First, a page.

Who pays?

In guardianships and/or conservatorships with a Licensed Fiduciary in Private Practice, the protected person pays. Except in indigent cases as approved by the Superior Court, or if a petitioner is found to have acted in bad faith, all attorneys fees will be paid from the protected person’s assets. This is why it is important to rule out all alternatives, which you can accomplish by requesting an appointment.

I need to petition for guardianship or conservatorship for my loved one. Do I have to hire an attorney?

Unless you have appeared before a judge or commissioner who ordered you to hire one, there is no requirement that a petitioner who is a member of the general public hire an attorney to seek guardianship or conservatorship (“guardianship of the estate”) for their loved one. There are self-service forms available through the Maricopa County Superior Court’s Web site. These forms can be used in any county in the State of Arizona by crossing out or whiting out the word “Maricopa” and replacing it with the appropriate county name. The Superior Court hears and oversees many cases where family guardians are not represented by legal counsel. These cases are often ones in which a disabled dependent child has been under the care of his or her parents and reaches the age of adulthood.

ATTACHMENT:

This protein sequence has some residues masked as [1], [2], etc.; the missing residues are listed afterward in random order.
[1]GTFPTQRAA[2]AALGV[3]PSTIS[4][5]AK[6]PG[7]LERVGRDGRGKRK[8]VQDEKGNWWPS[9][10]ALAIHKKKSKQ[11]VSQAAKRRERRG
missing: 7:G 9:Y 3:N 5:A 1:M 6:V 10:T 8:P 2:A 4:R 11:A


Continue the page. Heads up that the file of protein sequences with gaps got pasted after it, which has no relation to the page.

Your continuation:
In general, for cases in which a previously competent person has declined to the point of needing a guardianship of the person or estate, the petitioner usually hires an attorney because these cases tend to be far more complex. A Licensed Fiduciary is required, by our professional Code of Conduct, to be represented by a licensed attorney when asking to be appointed as or are serving as guardian.